We spent a day recovering from jetlag before setting out on our daily walks through the city. Thanks to a friend's advice, we had learned to navigate the crowds. It is a game of chicken, where everyone pretends not to see you and hopes you will get out of the way. The trick was to do the same, but lean forward a little.
We visited the Arab District, Little India, and Chinatown, sampling as many foods as possible at the hawker centers and night markets, when we were not stopping in huge, air-conditioned shopping centers for temporary relief from the intense humidity. The older areas are under renovation and covered with bamboo scaffolding. The horizon is lined with cranes erecting new condos and business offices. We were lucky enough to be here for Independence Day and the military air show, as the island was decorated to the hilt with red and white flags.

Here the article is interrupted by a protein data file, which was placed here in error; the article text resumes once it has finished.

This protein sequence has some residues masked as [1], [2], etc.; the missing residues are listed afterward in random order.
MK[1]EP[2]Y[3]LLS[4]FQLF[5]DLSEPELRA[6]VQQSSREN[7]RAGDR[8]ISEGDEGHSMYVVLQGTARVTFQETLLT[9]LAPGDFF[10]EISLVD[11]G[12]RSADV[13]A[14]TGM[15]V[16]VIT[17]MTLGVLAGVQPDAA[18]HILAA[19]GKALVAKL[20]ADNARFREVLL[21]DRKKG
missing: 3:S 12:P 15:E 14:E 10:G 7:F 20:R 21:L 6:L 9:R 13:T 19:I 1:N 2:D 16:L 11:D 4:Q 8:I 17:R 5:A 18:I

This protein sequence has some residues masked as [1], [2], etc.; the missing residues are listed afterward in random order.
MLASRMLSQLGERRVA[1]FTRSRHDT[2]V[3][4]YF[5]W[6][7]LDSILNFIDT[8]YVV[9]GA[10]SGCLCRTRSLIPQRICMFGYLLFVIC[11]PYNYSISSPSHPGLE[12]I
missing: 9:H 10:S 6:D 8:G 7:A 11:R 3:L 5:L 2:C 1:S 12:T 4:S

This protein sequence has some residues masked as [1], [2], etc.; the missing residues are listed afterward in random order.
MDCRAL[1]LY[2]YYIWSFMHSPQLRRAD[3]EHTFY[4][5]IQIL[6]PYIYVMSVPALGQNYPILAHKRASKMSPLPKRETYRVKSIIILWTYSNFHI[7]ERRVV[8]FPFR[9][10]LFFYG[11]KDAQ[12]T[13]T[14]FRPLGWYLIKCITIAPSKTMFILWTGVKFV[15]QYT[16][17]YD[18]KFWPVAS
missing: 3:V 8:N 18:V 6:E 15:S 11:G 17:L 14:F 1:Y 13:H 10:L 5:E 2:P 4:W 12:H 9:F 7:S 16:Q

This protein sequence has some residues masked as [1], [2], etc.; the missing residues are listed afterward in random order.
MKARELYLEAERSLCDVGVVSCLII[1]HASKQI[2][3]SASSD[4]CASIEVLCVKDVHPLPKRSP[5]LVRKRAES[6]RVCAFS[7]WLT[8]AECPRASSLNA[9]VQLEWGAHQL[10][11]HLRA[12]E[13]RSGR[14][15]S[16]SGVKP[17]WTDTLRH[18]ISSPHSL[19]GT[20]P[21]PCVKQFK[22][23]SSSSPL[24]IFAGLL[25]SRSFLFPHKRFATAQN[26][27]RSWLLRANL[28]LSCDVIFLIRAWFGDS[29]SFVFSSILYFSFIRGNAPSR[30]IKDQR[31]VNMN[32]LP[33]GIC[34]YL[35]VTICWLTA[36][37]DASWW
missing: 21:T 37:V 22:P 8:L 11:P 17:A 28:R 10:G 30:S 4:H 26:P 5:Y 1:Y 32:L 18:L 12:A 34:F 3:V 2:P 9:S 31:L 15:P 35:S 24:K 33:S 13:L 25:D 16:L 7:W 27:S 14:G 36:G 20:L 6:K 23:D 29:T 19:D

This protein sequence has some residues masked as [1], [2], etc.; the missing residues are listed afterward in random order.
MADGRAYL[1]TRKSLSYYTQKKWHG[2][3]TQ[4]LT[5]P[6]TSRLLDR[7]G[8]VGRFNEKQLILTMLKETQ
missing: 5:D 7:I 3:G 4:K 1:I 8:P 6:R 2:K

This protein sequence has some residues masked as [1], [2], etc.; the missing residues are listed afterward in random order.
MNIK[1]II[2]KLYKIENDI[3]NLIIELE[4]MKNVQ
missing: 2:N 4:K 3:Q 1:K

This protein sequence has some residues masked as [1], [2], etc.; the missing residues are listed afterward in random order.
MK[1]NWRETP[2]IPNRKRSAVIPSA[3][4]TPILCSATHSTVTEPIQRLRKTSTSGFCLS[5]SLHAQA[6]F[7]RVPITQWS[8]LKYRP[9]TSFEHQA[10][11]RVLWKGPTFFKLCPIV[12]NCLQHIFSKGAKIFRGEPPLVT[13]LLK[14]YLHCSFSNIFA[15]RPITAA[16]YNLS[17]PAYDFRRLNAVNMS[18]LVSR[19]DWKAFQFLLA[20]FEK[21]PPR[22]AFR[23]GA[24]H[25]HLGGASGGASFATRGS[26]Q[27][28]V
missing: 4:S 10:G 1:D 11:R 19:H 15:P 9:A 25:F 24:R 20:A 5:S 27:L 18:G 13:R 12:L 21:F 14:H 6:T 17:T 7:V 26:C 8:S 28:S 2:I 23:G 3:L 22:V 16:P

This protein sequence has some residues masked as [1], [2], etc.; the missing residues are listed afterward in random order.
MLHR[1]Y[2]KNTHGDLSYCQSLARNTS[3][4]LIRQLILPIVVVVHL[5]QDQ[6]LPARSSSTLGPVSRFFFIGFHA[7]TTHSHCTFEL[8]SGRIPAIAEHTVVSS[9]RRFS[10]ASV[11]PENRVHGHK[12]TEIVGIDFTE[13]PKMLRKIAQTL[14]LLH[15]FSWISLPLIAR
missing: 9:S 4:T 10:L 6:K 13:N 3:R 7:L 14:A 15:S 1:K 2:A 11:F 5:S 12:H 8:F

Escaping our home and travelling across the US was pretty tiring, so we slowed down greatly and started getting into the travel mood. Not too excited about getting online, and when we found telnet access, the links were too slow to stay on long enough to accomplish much. Completed the second dispatch and sent it out from another friend's email account. That would be our last access for a month.
We had not intended to stay as long as we did, but we had many friends from school and the Internet to visit, and had a few delays due to rain and the exhausting humidity. There were also many interesting people in the guesthouse to talk to: Lee from Malaysia works two months of the year here before setting out on wild adventures throughout Asia; Alfred from Liberia was heading to Papua New Guinea on assignment with the UN, and had many fascinating if not grim stories about his region of Africa.